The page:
Interview With Michael Steinbach on 3D Printing Technical Ceramics

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Of all the materials that are currently underused but have high potential none are more exciting to me than ceramics. Ceramics itself as an age old material can give us access to many quotidian product categories through a noble material. Technical ceramics have incredibly high performance in wear, chemical resistance, temperature resistance while being incredibly dimensionally stable. These high-performance materials are relative unknowns but are used in the most demanding of industrial, medical and tooling applications. Companies such as Lithoz and ECM have been innovating extensively in 3D printing ceramics but very little is known about the potential of these materials in 3D printing. We decided to interview Michael Steinbach of Steinbach AG, a German specialized technical ceramics and high-performance materials firm. Having been active extensively in technical ceramics the company responded to clients desires for more design freedom in ceramic parts by acquiring Lithoz machines including a new Cerafab 8500 to begin making series parts in ceramics for several industries.

What kind of company is Steinbach & why should I work with you?

Steinbach AG is a joint-stock company and a mid-sized partner of industry operating in global markets. In Germany, we are one of only a few suppliers of technical ceramics. We provide our customers with up-to-date technology and apart from an extensive technical consultation and individual development we offer a quick and extremely precise production from lot size 1 onward.

A 3D printed technical ceramic part made by Steinbach for a fluid reactor.

Why did you start 3D printing ceramics?

Steinbach AG with its division „Technical Ceramics“ has specialized in additive manufacturing of technical high-performance ceramics for industrial and medical applications.

In the past, we increasingly received requests for individually manufactured complex geometries. That’s why we acquired our first 3D printer in 2016.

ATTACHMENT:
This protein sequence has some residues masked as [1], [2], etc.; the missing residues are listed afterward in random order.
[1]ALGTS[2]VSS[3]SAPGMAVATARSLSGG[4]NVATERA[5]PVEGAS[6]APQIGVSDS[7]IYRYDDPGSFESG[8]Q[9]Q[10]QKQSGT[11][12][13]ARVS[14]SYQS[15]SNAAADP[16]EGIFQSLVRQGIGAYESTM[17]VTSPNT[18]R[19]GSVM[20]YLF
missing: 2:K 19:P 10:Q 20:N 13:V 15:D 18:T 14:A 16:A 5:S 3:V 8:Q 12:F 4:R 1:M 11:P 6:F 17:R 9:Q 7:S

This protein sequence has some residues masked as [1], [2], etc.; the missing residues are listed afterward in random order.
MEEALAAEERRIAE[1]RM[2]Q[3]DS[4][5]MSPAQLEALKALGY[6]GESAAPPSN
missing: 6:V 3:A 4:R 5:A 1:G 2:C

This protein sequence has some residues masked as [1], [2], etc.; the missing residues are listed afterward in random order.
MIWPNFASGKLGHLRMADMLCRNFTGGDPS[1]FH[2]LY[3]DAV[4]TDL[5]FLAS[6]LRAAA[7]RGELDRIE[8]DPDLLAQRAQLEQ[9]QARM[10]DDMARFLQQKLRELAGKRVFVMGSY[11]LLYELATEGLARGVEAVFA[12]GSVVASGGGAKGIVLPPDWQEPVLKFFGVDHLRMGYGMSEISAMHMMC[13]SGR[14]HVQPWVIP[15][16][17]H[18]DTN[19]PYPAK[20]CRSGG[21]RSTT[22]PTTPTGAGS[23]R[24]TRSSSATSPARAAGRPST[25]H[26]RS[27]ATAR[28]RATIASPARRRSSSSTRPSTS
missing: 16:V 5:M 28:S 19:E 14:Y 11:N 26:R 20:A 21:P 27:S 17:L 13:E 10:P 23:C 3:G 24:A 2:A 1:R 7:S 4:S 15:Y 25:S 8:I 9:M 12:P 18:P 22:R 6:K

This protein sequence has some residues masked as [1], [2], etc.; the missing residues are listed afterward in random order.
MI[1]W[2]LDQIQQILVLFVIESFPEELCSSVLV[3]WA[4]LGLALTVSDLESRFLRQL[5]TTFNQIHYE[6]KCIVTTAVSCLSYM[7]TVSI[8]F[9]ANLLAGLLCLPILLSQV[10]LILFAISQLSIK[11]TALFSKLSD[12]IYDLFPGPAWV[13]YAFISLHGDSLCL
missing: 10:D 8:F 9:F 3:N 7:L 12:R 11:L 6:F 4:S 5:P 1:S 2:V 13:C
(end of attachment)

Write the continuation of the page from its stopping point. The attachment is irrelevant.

Do the 3D printed parts perform better or worse than conventional ones?

Based on the generative manufacturing method LCM, for the first time prototypes of 3D-ceramics can be manufactured in highest series quality. In contrast to the conventional Rapid-Prototyping-Methods where the components just transmit the spatial impression and the shape in general, the prototypes manufactured by LCM can be charged. Due to the LCM method, ceramic 3D-prototypes dispose of a quality of 0.4 Ra without any postprocessing and reach a theoretical density of more than 99 %. The tolerances are +/- 0.1 mm. Withal the components dispose of an extremely smooth surface even without subsequent finishing.

In conventional manufacturing, the designer has to take the producibility of the products into account. That leads to limitations in geometry and design so that compromises must be made. In the LCM-method, however, free design is possible determined by the application and not dependent on the manufacturing process. So for the first time even difficult structures and complex geometries such as cavities, fine channels and undercuts can be implemented. The characteristics of the ceramic components are significantly influencable even during the manufacturing process. The material qualities do not change while doing so.

What kind of customers 3D print ceramics? What are the parts used for?

Areas of application for different industries:

•High-temperature applications

•Chemistry and laboratories

•Medical technology

•Automobile industry

•Analysis and measurement equipment

•Microreactors / Microfluidic applications

•Micro-electronics

•Plasmatechnology

•Aerospace sector

For example in the field of high-temperature technology materials have to withstand high temperatures up to far more than 1000 °C without any distortion or fatigue. For most materials that is not sustainable in the long term. The technical 3D-printing ceramics can withstand operation temperatures of 1600 °C and more. Moreover, even at highest application temperatures in the ultra-high vacuum they keep stable without softening or flowing. Broad application areas for components from 3D-printing ceramics have been opened up in the industrial furnace construction, in the glass and steel industry, in control and measuring technology, in research, in the development and in the field of thermal analysis and process engineering.

What kinds of ceramics can you print in?

Steinbach AG produces technical 3D-printing ceramics made of alumina and zirconium oxide. We generally use three ceramic materials: FormAlox 999, FormAlox 998 and FormAcon 3Y.

Do you see 3D printed ceramics expanding?

Definitely. We see this every day with growing inquiries. 3D printed parts – especially with technical ceramics – are becoming increasingly important.

Many customers try it out and are thrilled by the many advantages such as

• Outstanding hardness

• High temperature resistance (1600°C)

• Superior wear resistance

• High corrosion resistance

• Chemical resistance

• Food safe, biocompatible

• Electrical insulator

What is holding back 3D printed ceramics?

At first glance the high cost. But in contrast to conventional forming processes, in the generative LCM-manufacturing no specific tools are necessary as the processing directly follows the CAD dataset.

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